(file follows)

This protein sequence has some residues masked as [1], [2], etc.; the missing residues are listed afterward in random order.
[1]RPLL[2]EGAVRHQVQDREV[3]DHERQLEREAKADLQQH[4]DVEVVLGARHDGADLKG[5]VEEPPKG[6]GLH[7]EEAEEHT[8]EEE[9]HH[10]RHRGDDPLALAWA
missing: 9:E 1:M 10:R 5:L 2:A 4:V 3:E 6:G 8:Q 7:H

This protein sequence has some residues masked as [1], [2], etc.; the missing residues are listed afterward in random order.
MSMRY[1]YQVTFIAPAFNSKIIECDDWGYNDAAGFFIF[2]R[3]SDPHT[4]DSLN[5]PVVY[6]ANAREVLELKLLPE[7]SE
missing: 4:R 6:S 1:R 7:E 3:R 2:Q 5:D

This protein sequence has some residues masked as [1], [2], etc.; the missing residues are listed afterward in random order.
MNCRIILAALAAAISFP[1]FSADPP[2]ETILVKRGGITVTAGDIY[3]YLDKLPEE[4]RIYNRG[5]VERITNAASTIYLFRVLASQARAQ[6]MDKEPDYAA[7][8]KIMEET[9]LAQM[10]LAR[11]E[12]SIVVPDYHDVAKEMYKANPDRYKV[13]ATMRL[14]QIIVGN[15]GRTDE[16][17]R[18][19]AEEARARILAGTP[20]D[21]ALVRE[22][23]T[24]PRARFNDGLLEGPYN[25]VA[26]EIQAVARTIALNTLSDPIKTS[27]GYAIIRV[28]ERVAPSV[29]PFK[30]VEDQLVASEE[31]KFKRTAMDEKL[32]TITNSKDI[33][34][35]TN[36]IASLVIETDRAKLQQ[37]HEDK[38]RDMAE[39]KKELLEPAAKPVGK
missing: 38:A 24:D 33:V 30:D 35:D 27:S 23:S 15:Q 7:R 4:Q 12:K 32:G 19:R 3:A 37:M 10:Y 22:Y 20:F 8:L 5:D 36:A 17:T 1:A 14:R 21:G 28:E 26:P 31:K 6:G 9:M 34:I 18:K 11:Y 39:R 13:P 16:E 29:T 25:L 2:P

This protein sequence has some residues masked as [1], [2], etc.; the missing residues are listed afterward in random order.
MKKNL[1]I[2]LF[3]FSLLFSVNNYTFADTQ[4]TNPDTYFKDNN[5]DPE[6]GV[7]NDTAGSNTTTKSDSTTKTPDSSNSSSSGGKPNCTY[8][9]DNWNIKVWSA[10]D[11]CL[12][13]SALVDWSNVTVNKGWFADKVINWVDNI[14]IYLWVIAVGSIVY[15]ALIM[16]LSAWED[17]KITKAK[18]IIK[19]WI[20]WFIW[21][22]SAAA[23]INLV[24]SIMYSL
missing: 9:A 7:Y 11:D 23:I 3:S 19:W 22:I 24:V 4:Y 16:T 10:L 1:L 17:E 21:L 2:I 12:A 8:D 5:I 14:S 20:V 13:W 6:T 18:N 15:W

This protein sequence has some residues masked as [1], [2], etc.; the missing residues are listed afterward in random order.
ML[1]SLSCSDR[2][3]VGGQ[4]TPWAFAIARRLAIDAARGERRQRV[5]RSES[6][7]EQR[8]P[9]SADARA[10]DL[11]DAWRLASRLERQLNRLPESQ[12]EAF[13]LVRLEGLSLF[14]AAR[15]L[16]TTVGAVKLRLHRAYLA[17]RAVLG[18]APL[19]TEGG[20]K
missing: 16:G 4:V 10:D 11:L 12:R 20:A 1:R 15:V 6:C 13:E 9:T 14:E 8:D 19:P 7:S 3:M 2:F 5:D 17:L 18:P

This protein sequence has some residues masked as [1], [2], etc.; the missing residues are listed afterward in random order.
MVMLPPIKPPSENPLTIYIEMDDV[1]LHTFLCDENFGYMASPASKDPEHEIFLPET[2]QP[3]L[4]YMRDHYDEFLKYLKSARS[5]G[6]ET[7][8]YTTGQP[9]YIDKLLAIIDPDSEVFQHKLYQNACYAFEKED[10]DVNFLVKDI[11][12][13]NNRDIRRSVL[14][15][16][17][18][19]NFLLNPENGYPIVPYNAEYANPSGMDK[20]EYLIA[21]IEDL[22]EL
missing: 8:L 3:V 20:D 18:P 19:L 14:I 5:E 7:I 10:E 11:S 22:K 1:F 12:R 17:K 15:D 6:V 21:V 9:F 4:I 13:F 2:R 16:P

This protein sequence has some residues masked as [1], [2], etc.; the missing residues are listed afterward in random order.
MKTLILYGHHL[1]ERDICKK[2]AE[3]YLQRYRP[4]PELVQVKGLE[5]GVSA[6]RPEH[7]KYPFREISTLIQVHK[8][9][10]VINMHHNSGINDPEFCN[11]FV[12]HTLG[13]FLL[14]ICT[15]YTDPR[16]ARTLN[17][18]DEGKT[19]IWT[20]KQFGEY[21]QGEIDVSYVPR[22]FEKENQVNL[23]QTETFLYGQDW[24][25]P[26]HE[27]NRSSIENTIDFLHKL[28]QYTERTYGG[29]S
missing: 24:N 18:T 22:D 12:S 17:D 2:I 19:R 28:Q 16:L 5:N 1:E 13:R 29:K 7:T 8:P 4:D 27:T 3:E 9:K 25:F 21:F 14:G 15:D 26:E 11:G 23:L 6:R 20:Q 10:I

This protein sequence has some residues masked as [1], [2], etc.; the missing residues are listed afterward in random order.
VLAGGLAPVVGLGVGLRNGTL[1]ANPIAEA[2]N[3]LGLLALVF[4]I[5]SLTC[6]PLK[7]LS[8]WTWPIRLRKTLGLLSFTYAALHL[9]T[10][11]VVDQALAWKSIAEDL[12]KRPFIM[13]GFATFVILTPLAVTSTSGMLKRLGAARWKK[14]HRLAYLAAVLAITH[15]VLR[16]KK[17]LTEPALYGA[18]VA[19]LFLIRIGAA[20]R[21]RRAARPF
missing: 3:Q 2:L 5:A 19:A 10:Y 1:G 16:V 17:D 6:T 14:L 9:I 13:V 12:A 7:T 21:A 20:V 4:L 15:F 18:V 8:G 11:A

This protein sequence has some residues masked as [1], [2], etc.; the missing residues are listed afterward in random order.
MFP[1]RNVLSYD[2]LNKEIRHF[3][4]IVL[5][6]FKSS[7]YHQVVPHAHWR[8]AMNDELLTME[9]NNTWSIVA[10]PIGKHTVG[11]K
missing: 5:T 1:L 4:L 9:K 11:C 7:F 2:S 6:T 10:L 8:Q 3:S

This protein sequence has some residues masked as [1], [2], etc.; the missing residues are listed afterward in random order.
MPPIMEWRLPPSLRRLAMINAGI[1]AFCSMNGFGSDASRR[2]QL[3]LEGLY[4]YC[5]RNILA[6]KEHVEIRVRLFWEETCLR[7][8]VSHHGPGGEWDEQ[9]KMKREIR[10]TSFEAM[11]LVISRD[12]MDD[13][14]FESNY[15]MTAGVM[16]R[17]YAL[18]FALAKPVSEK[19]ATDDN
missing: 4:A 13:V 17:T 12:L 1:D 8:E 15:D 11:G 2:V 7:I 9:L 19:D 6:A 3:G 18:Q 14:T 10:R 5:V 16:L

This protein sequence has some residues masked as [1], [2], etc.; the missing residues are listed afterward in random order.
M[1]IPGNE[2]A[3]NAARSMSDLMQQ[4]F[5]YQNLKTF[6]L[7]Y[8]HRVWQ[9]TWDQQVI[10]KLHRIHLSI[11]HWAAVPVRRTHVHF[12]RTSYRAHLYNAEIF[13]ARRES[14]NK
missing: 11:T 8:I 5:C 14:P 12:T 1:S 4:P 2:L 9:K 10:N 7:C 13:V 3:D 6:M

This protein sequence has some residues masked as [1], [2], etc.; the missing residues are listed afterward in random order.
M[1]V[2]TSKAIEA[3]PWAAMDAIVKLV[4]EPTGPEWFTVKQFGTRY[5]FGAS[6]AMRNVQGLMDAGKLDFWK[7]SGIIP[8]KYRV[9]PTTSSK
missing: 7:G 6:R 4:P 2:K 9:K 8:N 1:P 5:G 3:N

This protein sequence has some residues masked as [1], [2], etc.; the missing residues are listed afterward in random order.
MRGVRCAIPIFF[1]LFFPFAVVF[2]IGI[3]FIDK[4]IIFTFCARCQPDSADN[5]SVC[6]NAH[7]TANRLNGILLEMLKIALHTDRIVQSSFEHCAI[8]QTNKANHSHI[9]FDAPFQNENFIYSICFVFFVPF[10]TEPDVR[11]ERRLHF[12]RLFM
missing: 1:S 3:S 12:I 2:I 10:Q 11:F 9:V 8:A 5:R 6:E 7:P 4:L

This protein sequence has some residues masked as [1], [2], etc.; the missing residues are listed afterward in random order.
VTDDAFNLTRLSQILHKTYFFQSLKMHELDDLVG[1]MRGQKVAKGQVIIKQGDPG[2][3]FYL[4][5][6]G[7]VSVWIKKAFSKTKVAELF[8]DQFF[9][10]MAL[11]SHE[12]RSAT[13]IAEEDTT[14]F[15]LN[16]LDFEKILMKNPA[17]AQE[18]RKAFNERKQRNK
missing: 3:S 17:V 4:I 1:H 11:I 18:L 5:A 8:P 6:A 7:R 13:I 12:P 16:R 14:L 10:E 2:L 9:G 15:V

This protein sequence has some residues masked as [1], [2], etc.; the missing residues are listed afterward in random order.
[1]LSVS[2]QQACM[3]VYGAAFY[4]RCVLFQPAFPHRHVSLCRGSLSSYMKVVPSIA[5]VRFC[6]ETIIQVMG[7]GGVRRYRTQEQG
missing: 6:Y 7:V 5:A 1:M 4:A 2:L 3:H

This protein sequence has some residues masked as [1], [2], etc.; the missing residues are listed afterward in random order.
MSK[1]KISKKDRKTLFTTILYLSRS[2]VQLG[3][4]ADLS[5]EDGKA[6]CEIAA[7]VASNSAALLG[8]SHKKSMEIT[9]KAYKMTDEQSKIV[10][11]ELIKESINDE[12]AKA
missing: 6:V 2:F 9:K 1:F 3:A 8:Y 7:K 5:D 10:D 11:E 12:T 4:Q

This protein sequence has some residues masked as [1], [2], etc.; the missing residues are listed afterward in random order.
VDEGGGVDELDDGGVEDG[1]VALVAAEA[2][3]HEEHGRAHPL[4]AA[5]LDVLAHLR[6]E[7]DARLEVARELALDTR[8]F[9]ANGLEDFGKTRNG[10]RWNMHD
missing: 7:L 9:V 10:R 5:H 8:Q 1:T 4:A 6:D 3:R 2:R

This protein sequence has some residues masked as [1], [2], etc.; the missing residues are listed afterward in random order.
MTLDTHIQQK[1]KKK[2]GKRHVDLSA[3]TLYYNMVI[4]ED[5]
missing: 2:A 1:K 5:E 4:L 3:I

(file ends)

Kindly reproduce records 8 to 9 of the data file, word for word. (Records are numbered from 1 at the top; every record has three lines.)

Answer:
This protein sequence has some residues masked as [1], [2], etc.; the missing residues are listed afterward in random order.
VLAGGLAPVVGLGVGLRNGTL[1]ANPIAEA[2]N[3]LGLLALVF[4]I[5]SLTC[6]PLK[7]LS[8]WTWPIRLRKTLGLLSFTYAALHL[9]T[10][11]VVDQALAWKSIAEDL[12]KRPFIM[13]GFATFVILTPLAVTSTSGMLKRLGAARWKK[14]HRLAYLAAVLAITH[15]VLR[16]KK[17]LTEPALYGA[18]VA[19]LFLIRIGAA[20]R[21]RRAARPF
missing: 3:Q 2:L 5:A 19:A 10:Y 1:G 16:V 17:D 6:T 14:L 9:I 13:V 12:A 7:T 21:A 20:V 4:L 15:F 18:V 8:G 11:A

This protein sequence has some residues masked as [1], [2], etc.; the missing residues are listed afterward in random order.
MFP[1]RNVLSYD[2]LNKEIRHF[3][4]IVL[5][6]FKSS[7]YHQVVPHAHWR[8]AMNDELLTME[9]NNTWSIVA[10]PIGKHTVG[11]K
missing: 5:T 1:L 4:L 9:K 11:C 7:F 2:S 6:T 10:L 8:Q 3:S